It's been said over and over again that there's no difference between the administration of a physical server and a virtual machine - and this is true in an absolute sense. However, this might give us the idea that a virtualised datacentre is administered in the same way as a physical environment; thinking like this leads us to the first pitfall of virtualisation. Especially when dealing with large-scale virtualisation projects, we need to rethink network uses (workflows, operating procedures) and reposition IT professionals so that they can provide the best technical expertise in these new technologies.
It's true that virtualisation facilitates the repeated use of the infrastructure. The most striking example is the ability to set up several virtual machines with only one template. In just a few minutes and only 5 mouse clicks, a new (virtual) server that's fully operational and in line with company standards can be set up.
The extreme simplicity of using this functionality leads to the dangers of the virtual environment: saturation. It's so easy that anyone can do it... even without thinking... and the risk is that this creates major problems that can appear 6 months later when the infrastructure has been saturated with too many machines
So how can you avoid this? From the beginning, before setting up any virtual infrastructure, you need to study operating procedures and adapt them to the new infrastructure. In this example, one solution is to introduce a workflow for requesting the creation of virtual machines with an approval process that helps manage and commission resources. Similarly, it may prove useful to apply decommissioning dates (renewable) for test machines in order to limit "pollution".
In any case, we can say that for a new virtual infrastructure to offer its full potential, processes must be adapted to the new tools. This also applies to IT professionals.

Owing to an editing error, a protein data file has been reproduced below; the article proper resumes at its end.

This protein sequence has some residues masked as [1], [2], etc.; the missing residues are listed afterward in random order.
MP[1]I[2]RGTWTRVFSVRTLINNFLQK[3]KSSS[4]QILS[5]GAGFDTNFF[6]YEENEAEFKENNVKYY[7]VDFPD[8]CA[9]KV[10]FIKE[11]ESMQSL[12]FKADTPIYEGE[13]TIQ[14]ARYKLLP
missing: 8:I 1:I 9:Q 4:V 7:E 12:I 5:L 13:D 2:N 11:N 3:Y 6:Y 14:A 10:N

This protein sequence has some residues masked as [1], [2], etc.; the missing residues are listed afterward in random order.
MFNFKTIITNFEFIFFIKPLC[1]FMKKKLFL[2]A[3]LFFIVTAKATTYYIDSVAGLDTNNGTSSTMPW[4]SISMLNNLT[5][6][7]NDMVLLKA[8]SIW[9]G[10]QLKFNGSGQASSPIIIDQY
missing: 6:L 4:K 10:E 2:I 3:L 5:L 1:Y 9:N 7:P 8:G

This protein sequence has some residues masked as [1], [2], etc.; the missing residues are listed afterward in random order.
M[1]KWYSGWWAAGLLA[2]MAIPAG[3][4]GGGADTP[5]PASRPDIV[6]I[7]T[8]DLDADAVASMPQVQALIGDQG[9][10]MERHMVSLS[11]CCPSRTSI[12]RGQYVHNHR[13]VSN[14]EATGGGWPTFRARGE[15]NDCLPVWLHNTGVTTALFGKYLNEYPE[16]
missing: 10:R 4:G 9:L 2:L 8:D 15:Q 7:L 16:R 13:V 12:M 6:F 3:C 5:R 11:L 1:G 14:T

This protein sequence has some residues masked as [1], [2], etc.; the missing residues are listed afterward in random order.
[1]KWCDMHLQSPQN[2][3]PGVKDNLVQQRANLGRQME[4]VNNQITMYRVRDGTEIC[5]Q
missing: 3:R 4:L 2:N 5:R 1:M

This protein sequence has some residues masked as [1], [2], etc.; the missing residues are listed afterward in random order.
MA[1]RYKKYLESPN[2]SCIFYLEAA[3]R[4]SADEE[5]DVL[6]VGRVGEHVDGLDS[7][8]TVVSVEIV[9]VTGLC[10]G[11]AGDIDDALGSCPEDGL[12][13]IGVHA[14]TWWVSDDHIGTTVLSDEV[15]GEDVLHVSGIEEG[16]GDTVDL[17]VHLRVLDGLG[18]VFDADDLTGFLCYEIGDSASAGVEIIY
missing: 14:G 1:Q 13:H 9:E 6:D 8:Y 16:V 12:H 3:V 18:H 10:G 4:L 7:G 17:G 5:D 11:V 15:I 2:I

Because it's so centralised, virtualisation tends to dichotomise roles within information systems hierarchies. Virtual environment administrators end up working on the system (VMs), network (Vswitchs), storage space (Datastore) and server resources. The problem is that network and storage administrators are unaware of what goes on in the virtual environment, since they don't have visibility on it. Due to the division and separation of teams, a lot of IS maintenance and updating operations become counterproductive or cause negative effects that freeze the system. Haven't we all seen network or security teams stop work on projects already well underway because they needed more information (communication) about the system's intended organization?
Especially when setting up a virtual infrastructure, it's best to rethink the proper role and place of each infrastructure professional. We need to imagine new, transversal organisations in which IT personnel can work in a different way.
In my view, virtualisation allows administrators, engineers, and architects to recentre their work on its true value: engineering and design. The installation of a virtualised infrastructure leads to quantifiable benefits in recurring administration tasks (installations, updates) through the industrialisation of processes. This means IT personnel once again have the chance to focus on efforts that will earn new profits for their company (streamlining flux processes, offering business development tools, improving existing systems, etc.).
We can see that a virtualisation project is most valuable when we know how to go beyond mere technical installations and learn to rethink the uses of a network and the roles of IT professionals within an information systems department.
So, to ensure a project's full and total success, the first action to undertake, before proceeding with technical integration, is to study how the IS is administrated and plan the changes to be made in the network uses and the roles of IT professionals.
I work around the concepts related to the rationalization of infrastructure information systems and particularly on user environments transformation projects.